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Published: 2016-12-31 18:17:03 Categories: Guides Rss feed

phot. Mark Liebenberg

Today we present you with another part of our series of articles about exercises improving the actions of rider's aid - seat, legs and arms. In the previous text we talked about the main problems with seat and arm actions. Today we will focus on the rider's legs.

How to improve leg action?

Working on stable and aware use of rider's aid, e.g. his or her legs is the key to the rider's development. While learning to use the aid in the right moment and in the proper way, you should also teach your horse to properly respond to them. Usually you will encounter many obstacles resulting in misunderstanding.

Today we will focus on problems with rider's aid, to be precise - his or her legs :)

Problem 1: Leg is too far to the back or front.

The rider's leg should be below his or her body, to be more precise - perfectly below the rider's centre of gravity. If the leg goes back, you body weight shifts towards and you will lean on the horse's neck, contributing to your falling off more easily. The rider's position in which his or her leg goes too far to the front can be compared to a situation, where you stumble - your legs stay behind while your body falls forwards. The exact same thing happens on the horse's back. When your leg is too far back, you will fall on your horse's neck.

The calf that is too far back will restrict and shift your horse, so if you use such calf unconsciously, your horse will never speed up his pace, what is more he could, for example start falling outside with his croup. What does it all mean? It means that unconsciously you will act improperly with your calf, sending your horse completely opposite signals. Bent pose makes not only your balance to be upset, but your horse's as well. The animal, having his front more burdened will speed up his gait, trying to find balance. Thus, you will never manage to slow your horse's pace down when you lean forwards.  

If your calf is too far to the front, farther than the girth towards the horse's shoulder blades, then analogically your body stays behind the horse. In such position, your leg has no constant with the horse's side, so it is difficult to use it, because you will constantly fight to regain the lost balance. What is more, a body that is bent back is a signal for the horse to slow down. So, do not expect your horse to speed up if you position your body in such a way.

poprawnie działająca noga jeźdźca Proper position for the rider's leg, a universal length of stirrups, phot. Dóra Klenovszki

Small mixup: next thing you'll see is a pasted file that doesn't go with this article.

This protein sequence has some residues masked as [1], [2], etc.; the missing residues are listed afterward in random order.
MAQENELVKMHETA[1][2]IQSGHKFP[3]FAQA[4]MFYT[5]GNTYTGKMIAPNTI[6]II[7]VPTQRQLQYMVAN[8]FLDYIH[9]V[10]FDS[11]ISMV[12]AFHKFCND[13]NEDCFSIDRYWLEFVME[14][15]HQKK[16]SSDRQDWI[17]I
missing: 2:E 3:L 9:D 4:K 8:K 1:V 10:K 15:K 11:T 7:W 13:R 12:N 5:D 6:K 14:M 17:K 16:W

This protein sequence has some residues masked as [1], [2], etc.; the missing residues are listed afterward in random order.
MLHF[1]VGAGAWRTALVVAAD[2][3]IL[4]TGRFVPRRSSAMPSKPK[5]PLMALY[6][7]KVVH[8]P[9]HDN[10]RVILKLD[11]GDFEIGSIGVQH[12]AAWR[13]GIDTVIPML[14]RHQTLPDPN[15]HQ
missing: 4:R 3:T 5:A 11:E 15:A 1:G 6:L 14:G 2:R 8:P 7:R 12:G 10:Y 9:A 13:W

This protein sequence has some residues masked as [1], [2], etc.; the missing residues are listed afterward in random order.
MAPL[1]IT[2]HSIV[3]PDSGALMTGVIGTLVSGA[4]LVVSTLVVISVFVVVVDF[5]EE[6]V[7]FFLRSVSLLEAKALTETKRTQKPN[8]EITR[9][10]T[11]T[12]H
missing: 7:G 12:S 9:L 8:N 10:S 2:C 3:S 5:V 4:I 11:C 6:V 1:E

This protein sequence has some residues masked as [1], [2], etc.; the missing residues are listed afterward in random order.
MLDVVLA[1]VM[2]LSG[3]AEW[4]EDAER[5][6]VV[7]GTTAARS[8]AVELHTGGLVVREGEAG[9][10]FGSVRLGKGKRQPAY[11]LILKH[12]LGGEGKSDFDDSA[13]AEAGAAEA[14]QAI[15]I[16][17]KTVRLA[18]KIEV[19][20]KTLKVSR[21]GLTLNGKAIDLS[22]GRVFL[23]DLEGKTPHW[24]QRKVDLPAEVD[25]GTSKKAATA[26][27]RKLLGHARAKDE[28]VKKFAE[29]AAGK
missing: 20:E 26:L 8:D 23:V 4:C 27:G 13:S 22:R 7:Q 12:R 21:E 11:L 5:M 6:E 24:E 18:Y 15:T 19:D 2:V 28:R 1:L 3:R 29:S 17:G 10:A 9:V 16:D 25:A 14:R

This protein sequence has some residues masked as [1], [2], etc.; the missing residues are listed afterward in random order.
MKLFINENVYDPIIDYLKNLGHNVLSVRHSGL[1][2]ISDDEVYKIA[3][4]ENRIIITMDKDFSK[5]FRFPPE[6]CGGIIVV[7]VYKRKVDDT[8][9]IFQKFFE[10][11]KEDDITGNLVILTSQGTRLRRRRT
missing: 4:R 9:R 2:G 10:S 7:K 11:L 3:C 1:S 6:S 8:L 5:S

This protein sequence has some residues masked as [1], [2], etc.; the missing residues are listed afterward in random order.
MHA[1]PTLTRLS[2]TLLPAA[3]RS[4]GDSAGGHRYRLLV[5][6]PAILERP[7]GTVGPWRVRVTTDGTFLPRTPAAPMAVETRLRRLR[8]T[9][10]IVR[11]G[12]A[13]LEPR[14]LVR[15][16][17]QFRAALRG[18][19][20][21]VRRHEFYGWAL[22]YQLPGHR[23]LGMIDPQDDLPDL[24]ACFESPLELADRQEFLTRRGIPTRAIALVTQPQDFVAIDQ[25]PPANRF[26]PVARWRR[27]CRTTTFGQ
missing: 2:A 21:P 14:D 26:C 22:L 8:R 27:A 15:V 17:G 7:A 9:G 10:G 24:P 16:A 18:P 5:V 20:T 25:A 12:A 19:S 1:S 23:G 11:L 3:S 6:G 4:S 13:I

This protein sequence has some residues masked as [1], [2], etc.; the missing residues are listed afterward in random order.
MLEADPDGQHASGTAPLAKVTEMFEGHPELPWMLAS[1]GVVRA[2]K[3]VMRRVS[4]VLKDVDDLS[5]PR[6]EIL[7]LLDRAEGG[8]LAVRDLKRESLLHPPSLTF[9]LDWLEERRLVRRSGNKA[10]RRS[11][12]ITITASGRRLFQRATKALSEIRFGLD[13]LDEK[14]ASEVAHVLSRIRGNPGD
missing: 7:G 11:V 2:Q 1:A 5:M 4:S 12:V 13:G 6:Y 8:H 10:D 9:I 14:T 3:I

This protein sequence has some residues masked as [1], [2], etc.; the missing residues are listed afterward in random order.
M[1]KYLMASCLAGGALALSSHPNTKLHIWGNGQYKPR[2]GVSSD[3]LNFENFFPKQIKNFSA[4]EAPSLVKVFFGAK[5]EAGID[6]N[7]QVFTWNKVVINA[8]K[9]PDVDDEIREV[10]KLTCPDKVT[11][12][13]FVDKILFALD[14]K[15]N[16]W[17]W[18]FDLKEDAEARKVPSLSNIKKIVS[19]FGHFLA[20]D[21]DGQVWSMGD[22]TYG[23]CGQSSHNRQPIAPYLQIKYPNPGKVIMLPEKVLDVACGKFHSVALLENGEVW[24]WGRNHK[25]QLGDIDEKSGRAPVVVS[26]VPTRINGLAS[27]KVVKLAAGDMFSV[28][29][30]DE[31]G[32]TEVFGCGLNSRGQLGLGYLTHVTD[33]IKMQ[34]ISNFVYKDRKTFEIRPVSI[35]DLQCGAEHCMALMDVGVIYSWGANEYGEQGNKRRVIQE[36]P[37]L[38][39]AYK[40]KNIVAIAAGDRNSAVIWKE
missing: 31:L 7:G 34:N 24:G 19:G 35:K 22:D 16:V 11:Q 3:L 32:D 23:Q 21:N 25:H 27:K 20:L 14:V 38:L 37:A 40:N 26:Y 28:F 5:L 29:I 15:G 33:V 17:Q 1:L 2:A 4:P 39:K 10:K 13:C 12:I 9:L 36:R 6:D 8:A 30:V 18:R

Horses are happy when they feel secure, and they feel secure when they understand the rider's behaviour, when they see a certain pattern and routine, a predictable chain of causes and effects. Thus, they positively receive a rider's leg that is in constant contact with their body, in opposition to a rider's leg that appears out of nowhere, suddenly squeezing their side only to disappear again.

Solution: First, check the length of your stirrupsFrom the ground you can, more or less, adjust them in the following way: the length of the whole stirrup leather should be the same length as from your wrist to your armpit. It is an approximate value, and when you are in the saddle you should correct it, depending on what you are planning to do and what is your training's goal.

And what is the proper length of stirrups? A universal length is the one that when you let your leg down freely, the end of the stirrup touches your ankle or is right beneath it. Jumping stirrups are analogically shorter of 2-3 holes, and dressage stirrups are a bit longer than the universal ones.

Which length of stirrups will be right for you? For the exercises we describe, the best length is definitely the universal one. If you have problems with your balance, you are not yet ready to ride with stirrups of different length and you should go back to the basics. People who don't have proper balance yet, cannot use their seat and properly distribute their body weight in the saddle, should not make the training more difficult for themselves using too short or too long stirrups. Maybe some of you will discover that you have been using the length of jumping stirrups ;)

koń i jeździec Proper length of stirrups is the basic of finding proper balance, phot. D.Reichardt

Solution of this problem is a long-term process, which should preferably be corrected on a lunge. Riding without stirrups, especially posting and half-seat without stirrups (yes, it is doable, using mostly thigh muscles) will help you find your balance. A great idea is also to ride in half-seat and post with stirrups while having your eyes closed (of course on a lunge). It's good to do all this without reins, so you could focus solely on your body.

In each exercise, try to "embrace" the horse with your body, namely, everything you have - thighs, knees, calves, buttocks. But do not cling to your horse, be gentle and let all your body parts "press" down.

Many people make a mistake by not using the whole potential of stirrups. Try to lean on them, but not putting your whole body weight in them, just a slight part of it. Your body weight should mostly be put on your thighs, then (less!) on your knees, and even lesser on your calves and the stirrups. Imagine going up on a ladder - that's how you should work in your stirrups. Remember the feeling when your sole leans in its wider part, right behind the toes on a narrow spoke. While leaning on this spoke, you shift your weight so your heel is a bit lower. If you could mount a slide when you were a kid, you most definitely can manage to do this now ;) So try not to stand on your toes in the stirrups, but put the right part of the sole in them and properly distribute your weight ;)

Odpowiednio rozłożony ciężar w półsiadzie Properly distributed body weight in half-seat, phot. SJH Foto

Examples of training for finding balance in the saddle:

1. Riding on a lunge.

Correcting your aid works best on a lunge. Only unreasonable riders guard against going back to riding on a lunge, wanting to always ride on a manage. But it is while riding on a lunge that you can focus on you and you only :) The more you correct on a lunge, the better you will ride on your own!

Exercises in stirrups, but without reins:

1. Start from standing vertically at a walk, keeping this position for as long as possible (1:50 on the video below). We are not talking about half-seat, but about standing completely straight in the stirrups. Remember to look ahead, keep your back straight, hips pushed forwards, body completely straight, but not the legs - your knees need to be bent. You cannot stand straight with straight legs, because you will have nothing to hold your horse. Your thighs have to be glued, knees bent, calves to the sides of your horse. Remember that in this position your calves are crucial, they will decide about your balance. If your feet are not in straight line with your hips, you won't be able to stand :)